Your listing contract is up and your home hasn’t sold.  At this point, you have missed all the signs your home is overpriced, now its time to get realistically.  Don’t let your home languish on the market unsold.


When sellers insist on overpricing their home they usually fail to see that their home is competing with other homes.  Often when a buyer views your home and ‘rejects’ your home they move on to buy another home that they found more compelling.

First, you must remember buyers are choosing the homes they personally view online.  Your homes photos and statistics must stand up to the other similar home they are viewing online.  And, it certainly must carry through to the showing as well.

A house that is compelling at R3 500 000 amongst its competition will certainly not be compelling at R4 500 000.   First, it will look way overpriced alongside its true competition in the R3 500 000 price range.  Secondly, it will not ‘hold muster’ to the homes priced properly at R4 500 000.


The good news is if you did overprice your home, you can usually overcome it quickly.  The key in overpricing your home is realizing you may have overpriced your home and react quickly.  If you are able to react quickly there is probably no damage that has been done in the marketing of your home.

The worst thing you can do is let your home sit on the market for 90, 120, 180 days without a change. The internet has sped up the real estate market.  In most cases, your home should be sold within 60 days.

Work with your agent to get the data you need to make the right decisions regarding the pricing of your home.  One last thought.  It is almost impossible to underprice a home in this day and age.  If your home is worth more and you give it a little bit of market time it will correct itself.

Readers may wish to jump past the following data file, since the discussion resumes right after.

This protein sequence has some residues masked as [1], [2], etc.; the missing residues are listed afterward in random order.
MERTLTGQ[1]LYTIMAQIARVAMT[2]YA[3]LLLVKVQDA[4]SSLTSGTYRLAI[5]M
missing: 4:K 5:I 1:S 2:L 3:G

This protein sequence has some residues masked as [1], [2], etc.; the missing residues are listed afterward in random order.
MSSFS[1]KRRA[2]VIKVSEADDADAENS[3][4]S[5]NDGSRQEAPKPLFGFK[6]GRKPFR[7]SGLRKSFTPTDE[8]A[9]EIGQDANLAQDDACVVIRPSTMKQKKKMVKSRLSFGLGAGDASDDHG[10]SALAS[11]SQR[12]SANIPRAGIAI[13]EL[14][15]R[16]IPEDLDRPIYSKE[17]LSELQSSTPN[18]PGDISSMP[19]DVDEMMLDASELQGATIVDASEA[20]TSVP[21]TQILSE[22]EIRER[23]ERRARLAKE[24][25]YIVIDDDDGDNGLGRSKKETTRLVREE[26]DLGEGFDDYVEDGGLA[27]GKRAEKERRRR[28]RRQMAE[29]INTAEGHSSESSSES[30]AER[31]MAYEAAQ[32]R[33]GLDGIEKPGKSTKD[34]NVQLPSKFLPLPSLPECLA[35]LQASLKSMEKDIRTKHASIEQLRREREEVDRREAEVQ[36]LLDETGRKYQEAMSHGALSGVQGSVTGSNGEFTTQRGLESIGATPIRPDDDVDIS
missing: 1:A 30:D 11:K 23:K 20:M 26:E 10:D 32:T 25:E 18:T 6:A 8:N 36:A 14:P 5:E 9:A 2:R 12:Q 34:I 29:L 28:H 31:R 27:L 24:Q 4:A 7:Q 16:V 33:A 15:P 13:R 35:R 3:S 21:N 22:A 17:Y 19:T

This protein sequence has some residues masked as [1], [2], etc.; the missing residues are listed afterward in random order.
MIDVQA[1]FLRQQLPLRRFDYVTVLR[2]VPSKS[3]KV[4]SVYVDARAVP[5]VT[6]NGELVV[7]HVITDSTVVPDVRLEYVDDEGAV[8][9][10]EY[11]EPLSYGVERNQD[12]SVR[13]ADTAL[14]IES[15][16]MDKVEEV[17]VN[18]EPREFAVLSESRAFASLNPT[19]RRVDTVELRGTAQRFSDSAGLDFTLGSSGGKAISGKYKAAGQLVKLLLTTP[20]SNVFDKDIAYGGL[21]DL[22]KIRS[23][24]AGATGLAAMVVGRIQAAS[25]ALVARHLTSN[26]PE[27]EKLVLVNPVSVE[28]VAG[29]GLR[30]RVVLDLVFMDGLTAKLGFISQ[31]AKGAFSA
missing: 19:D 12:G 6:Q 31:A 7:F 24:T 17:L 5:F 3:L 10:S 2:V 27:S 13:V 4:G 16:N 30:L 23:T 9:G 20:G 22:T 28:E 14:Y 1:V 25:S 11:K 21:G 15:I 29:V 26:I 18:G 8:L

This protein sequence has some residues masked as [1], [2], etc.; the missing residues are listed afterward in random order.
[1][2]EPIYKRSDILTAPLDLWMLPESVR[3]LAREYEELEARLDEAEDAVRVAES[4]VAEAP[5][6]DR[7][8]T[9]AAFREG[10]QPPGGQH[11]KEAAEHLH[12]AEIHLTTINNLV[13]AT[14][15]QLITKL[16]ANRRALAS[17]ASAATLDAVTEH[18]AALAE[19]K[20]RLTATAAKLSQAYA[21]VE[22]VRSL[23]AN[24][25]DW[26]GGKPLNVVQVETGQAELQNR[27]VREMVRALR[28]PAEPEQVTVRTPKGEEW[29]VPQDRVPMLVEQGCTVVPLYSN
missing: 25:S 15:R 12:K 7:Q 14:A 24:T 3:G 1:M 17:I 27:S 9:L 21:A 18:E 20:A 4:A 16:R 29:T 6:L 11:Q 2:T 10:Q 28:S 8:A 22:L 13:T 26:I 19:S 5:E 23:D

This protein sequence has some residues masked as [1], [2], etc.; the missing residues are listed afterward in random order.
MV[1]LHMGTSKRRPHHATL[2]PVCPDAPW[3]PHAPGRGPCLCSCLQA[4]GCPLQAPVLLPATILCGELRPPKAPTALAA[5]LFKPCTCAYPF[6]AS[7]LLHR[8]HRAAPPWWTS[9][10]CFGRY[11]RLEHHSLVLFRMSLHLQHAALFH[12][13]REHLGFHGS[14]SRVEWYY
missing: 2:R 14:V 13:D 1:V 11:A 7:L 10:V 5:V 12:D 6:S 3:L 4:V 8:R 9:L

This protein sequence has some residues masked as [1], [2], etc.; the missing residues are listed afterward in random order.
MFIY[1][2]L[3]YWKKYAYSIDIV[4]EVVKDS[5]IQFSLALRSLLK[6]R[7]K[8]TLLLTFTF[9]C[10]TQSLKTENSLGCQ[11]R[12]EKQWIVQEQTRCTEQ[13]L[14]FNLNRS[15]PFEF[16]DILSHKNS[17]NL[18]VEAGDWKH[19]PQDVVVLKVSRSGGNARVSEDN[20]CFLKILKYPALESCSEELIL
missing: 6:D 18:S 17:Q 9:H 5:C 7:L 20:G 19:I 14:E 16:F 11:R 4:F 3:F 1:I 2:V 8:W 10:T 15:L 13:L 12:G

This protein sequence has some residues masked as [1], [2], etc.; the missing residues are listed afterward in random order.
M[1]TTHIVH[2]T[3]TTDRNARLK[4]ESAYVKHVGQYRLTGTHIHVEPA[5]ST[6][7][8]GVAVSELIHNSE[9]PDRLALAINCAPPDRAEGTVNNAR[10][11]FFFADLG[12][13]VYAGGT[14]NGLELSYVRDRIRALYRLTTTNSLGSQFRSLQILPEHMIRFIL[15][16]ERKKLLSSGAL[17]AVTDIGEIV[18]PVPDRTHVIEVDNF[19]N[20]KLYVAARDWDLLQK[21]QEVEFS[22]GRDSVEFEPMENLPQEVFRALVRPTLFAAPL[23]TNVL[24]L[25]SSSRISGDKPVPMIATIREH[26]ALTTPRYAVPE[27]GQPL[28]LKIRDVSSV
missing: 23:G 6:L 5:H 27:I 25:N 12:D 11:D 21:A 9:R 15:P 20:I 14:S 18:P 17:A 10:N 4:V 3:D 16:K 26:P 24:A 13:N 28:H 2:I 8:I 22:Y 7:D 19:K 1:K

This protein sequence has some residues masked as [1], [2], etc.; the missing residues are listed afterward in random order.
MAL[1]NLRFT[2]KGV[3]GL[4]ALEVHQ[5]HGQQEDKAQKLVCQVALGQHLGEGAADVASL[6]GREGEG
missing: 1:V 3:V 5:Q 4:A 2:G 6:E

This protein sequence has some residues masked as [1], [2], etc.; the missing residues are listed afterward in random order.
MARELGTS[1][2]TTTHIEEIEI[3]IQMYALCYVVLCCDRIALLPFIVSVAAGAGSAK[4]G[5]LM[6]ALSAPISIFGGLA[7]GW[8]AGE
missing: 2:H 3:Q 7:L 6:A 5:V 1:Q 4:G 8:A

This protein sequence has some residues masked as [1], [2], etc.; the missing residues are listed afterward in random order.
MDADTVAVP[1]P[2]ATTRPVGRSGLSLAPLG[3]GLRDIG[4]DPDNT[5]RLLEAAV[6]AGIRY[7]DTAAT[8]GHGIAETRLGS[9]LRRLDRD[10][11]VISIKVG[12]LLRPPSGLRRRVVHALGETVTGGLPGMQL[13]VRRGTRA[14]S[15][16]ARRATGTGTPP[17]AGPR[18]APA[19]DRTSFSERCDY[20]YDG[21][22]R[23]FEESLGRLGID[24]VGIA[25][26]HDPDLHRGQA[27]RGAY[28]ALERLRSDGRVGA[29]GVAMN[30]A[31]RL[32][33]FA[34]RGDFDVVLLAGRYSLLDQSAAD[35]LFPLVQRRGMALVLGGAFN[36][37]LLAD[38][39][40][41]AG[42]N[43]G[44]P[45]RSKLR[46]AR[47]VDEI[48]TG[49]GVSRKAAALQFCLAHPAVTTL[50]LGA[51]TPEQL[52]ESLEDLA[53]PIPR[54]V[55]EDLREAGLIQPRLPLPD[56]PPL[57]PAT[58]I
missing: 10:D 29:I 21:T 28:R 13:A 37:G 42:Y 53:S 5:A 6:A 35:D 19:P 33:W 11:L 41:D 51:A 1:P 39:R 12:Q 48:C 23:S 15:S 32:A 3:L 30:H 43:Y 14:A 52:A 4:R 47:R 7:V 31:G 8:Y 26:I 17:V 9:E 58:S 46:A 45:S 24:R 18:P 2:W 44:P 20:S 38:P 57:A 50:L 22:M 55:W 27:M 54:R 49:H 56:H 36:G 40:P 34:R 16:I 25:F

If you are thinking of selling there will be no more important decision than the agent you choose to manage the marketing process of your house.  You need a straight-talking enthusiastic professional who will explain what strategies will be used to protect your property value.

Article credit:
Edited for South African readers and the South African property market by Andre de Villiers from an original article on Merrimack Valley Estates 

South African Youth Choir @ Norval Foundation

South African Youth Choir @ Norval Foundation

October 6 @ 6:00 pm – 10:00 pm

The internationally acclaimed South African Youth Choir (SAYC) is one of the most exciting choral projects in the world today. Since its inception in 2005, the choir has showcased its vast abilities on both local and international platform, entertaining a variety of audiences across the globe. The Choir has positioned itself as one of the most sought-after performance choirs in South Africa and regularly performs and records with various local and international artists. The Choir currently consists of 54 high school learners and students between the ages of 13 – 25 years from all over South Africa, representing the diverse cultures of the country. In the true spirit of UBUNTU, the SAYC is a celebration of unity within cultural diversity.

Join us for a night of world-class choral music in Gallery 8, with the option of a three-course dinner before the show at The Skotnes Restaurant.

  • Tickets cost R500 for the show, including dinner.
  • Tickets cost R200 for the show only, excluding dinner.
  • Dinner commences at 18:00 sharp, and the show starts at 20:30. General Members and Art Club Members get 10% discount on dinner tickets.
  • All tickets are inclusive of admission to our galleries which can be enjoyed from 17:00.